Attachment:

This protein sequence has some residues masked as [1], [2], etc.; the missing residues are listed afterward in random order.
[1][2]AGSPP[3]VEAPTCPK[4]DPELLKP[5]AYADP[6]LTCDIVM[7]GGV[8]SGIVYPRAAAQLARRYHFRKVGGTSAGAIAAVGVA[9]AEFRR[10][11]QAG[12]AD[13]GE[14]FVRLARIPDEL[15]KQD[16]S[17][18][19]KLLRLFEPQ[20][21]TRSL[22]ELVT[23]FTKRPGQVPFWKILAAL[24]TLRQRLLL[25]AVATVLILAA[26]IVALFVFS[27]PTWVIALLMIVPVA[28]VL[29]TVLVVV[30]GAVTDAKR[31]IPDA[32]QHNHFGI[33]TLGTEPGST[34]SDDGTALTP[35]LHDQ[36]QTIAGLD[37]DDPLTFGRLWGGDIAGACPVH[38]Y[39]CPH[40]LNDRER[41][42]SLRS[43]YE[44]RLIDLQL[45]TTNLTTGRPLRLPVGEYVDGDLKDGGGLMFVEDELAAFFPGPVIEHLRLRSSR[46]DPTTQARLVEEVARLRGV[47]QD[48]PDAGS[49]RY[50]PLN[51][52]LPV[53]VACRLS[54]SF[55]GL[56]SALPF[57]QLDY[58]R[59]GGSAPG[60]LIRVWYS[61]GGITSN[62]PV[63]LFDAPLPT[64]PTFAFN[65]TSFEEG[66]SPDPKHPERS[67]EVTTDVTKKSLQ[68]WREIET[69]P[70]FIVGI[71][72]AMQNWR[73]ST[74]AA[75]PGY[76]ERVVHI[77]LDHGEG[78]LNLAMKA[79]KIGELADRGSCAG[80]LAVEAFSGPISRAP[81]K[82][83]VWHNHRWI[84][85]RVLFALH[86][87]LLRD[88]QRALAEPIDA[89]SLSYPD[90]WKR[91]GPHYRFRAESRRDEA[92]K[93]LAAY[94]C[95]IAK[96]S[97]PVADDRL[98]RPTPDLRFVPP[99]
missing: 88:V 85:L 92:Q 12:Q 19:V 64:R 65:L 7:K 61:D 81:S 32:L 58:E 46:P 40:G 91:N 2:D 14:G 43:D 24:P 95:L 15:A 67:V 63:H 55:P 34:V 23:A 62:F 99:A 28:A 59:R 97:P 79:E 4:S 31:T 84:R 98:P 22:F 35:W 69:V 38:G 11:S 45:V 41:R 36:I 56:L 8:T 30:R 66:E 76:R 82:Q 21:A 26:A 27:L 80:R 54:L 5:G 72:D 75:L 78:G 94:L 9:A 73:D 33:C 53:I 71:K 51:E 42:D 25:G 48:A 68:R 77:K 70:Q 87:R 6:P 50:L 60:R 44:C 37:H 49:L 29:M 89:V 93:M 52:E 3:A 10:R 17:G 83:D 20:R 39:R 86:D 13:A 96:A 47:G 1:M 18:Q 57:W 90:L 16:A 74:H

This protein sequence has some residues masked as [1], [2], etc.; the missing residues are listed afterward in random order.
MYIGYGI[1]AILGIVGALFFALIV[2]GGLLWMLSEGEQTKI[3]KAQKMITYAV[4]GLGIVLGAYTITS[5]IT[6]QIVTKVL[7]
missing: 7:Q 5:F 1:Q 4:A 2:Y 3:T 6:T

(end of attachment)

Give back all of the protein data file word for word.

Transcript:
This protein sequence has some residues masked as [1], [2], etc.; the missing residues are listed afterward in random order.
[1][2]AGSPP[3]VEAPTCPK[4]DPELLKP[5]AYADP[6]LTCDIVM[7]GGV[8]SGIVYPRAAAQLARRYHFRKVGGTSAGAIAAVGVA[9]AEFRR[10][11]QAG[12]AD[13]GE[14]FVRLARIPDEL[15]KQD[16]S[17][18][19]KLLRLFEPQ[20][21]TRSL[22]ELVT[23]FTKRPGQVPFWKILAAL[24]TLRQRLLL[25]AVATVLILAA[26]IVALFVFS[27]PTWVIALLMIVPVA[28]VL[29]TVLVVV[30]GAVTDAKR[31]IPDA[32]QHNHFGI[33]TLGTEPGST[34]SDDGTALTP[35]LHDQ[36]QTIAGLD[37]DDPLTFGRLWGGDIAGACPVH[38]Y[39]CPH[40]LNDRER[41][42]SLRS[43]YE[44]RLIDLQL[45]TTNLTTGRPLRLPVGEYVDGDLKDGGGLMFVEDELAAFFPGPVIEHLRLRSSR[46]DPTTQARLVEEVARLRGV[47]QD[48]PDAGS[49]RY[50]PLN[51][52]LPV[53]VACRLS[54]SF[55]GL[56]SALPF[57]QLDY[58]R[59]GGSAPG[60]LIRVWYS[61]GGITSN[62]PV[63]LFDAPLPT[64]PTFAFN[65]TSFEEG[66]SPDPKHPERS[67]EVTTDVTKKSLQ[68]WREIET[69]P[70]FIVGI[71][72]AMQNWR[73]ST[74]AA[75]PGY[76]ERVVHI[77]LDHGEG[78]LNLAMKA[79]KIGELADRGSCAG[80]LAVEAFSGPISRAP[81]K[82][83]VWHNHRWI[84][85]RVLFALH[86][87]LLRD[88]QRALAEPIDA[89]SLSYPD[90]WKR[91]GPHYRFRAESRRDEA[92]K[93]LAAY[94]C[95]IAK[96]S[97]PVADDRL[98]RPTPDLRFVPP[99]
missing: 88:V 85:L 92:Q 12:Q 19:V 64:R 65:L 7:K 61:D 81:S 32:L 58:E 46:P 40:G 91:N 2:D 14:G 43:D 24:P 95:L 15:A 67:V 63:H 55:P 34:V 23:A 62:F 99:A 28:A 59:R 97:P 79:E 4:S 31:T 84:R 98:P 22:F 35:W 69:V 38:G 11:S 45:V 41:R 36:I 56:L 8:T 30:R 66:E 76:R 82:Q 21:A 26:A 27:L 80:R 54:L 5:G 72:D 75:L 78:G 94:L 9:A 73:D 33:C 53:I 71:K 51:E 42:D 25:G 48:A 68:R 77:K 70:Q 87:R 6:P 50:L 60:R 44:C 37:H 49:L 29:M 89:V 93:M 52:E 3:A 10:R 17:G 83:D 20:R 39:R 86:D 13:A 96:A 47:G 1:M 18:Q 57:W 90:L 16:A 74:H

This protein sequence has some residues masked as [1], [2], etc.; the missing residues are listed afterward in random order.
MYIGYGI[1]AILGIVGALFFALIV[2]GGLLWMLSEGEQTKI[3]KAQKMITYAV[4]GLGIVLGAYTITS[5]IT[6]QIVTKVL[7]
missing: 7:Q 5:F 1:Q 4:A 2:Y 3:T 6:T